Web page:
Artificial rocks, fake rocks, faux rocks. That’s normally what they are called. I have googled bogus boulders but didn’t find anything listed. I won’t bother searching for pretend pebbles, counterfeit cobbles or simulated stone. I am sure there must be other alliterations, but I’d only be using them to pad out this article anyway!

What am I on about? Well I mean hollow GRP ( fibre glass ) shapes that are made to look exactly like a piece of rock. These can be up to 6ft tall. When I say exactly, I really mean it as the GRP shapes or artificial rocks are produced in a mould which is taken from a real rock.

These are made the same way as a GRP plant container. Using silicon rubber or latex as a mould the rock is created with coloured resin and fibreglass matting. See details on how this is done in my earlier post: Silicone moulds for GRP plant containers.

All of the crevices and details of the original rock are faithfully reproduced and once the artificial rock is in position and has a bit of dust and a few old dried out leaves on it, then the boulder is indistinguishable from the real thing. Until you kick it.

You may wonder why there is a need for artificial rocks. Well, the most important use for them is showing off in front of young ladies on the beach. Some planning is involved including working out where your potential victim, sorry, date usually sits on the beach. Let’s face it, humans are creatures of habit and those ladies will usually sit in the same spot.

You will have already studied the types of rock in the area and will have had a boulder produced to match the indigenous strata. Whatever that means. An early visit to the beach is essential to place the artificial rock in position. If you are not planning in waiting by the rock in order to prevent its discovery then it is an excellent idea to place a dog turd on top of the rock and at least one other very nearby to deter potential rock sitters. These are available on all good street corners or you can make one out of wetted, crumpled cardboard toilet roll inserts. They are also available in plastic versions in good joke shops.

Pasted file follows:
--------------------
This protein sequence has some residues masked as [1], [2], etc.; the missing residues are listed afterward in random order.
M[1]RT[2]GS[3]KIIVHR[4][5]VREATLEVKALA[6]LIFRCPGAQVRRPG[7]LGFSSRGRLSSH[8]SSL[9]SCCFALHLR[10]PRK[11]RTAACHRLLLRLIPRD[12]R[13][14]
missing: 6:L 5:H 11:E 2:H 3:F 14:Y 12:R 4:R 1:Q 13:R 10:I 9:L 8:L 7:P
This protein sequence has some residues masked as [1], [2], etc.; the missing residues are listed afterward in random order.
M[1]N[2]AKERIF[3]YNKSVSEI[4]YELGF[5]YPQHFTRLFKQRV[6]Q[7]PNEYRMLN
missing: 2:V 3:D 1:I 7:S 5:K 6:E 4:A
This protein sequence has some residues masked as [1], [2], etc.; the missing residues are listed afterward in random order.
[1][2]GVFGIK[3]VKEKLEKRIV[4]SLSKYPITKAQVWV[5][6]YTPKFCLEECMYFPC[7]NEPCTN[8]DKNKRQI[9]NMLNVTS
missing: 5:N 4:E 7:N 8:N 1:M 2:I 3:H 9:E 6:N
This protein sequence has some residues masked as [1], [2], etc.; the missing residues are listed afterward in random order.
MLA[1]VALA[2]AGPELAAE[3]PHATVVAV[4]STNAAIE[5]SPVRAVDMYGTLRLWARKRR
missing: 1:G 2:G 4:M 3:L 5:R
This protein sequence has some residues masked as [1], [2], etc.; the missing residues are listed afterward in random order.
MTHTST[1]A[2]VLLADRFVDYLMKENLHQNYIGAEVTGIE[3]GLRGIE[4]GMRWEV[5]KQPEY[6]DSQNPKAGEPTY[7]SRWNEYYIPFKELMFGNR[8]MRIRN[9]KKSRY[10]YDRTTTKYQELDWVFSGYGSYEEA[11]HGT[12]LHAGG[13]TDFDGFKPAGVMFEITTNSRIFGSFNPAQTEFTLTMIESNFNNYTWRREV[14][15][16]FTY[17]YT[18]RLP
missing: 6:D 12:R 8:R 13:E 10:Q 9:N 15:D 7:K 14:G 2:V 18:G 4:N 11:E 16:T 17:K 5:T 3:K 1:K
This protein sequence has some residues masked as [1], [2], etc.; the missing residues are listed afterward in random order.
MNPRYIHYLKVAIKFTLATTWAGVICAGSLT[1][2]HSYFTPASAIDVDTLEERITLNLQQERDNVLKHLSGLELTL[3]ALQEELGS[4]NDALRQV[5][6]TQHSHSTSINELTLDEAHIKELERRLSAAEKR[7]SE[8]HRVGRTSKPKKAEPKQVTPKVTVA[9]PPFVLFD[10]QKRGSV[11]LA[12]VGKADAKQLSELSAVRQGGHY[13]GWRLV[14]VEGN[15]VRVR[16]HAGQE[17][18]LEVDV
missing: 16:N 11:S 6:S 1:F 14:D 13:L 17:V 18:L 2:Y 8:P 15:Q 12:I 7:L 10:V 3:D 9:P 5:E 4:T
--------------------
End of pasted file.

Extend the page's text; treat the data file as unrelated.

When your potential date has been on the beach for some time, approach her and bid her a polite good morning. Ensure that an accomplice has removed the turds to avoid later Yuck! issues. Make sure your potential date watches you while you stroll over to the rock, struggle a little, and then lift it clean above your head and walk off. Keep walking until you are out of site before putting the rock down. AVOID carrying the rock towards the sea as it will float if you drop it in the water. Of course this may not guarantee you a date but it will certainly leave a lasting impression of sorts!

There is another use for artificial rocks: landscaping. You can use real rocks if you can find one the right shape and you have truck access to where the rock is going to be placed. If access is difficult or there are load restrictions in the area that the rock will be placed then artificial is the way to go. Artificial rocks would be particularly suitable for roof gardens and the rocks can be adapted to include a water outlet for use in a trickle water feature.

You can see an avalanche load of rocks at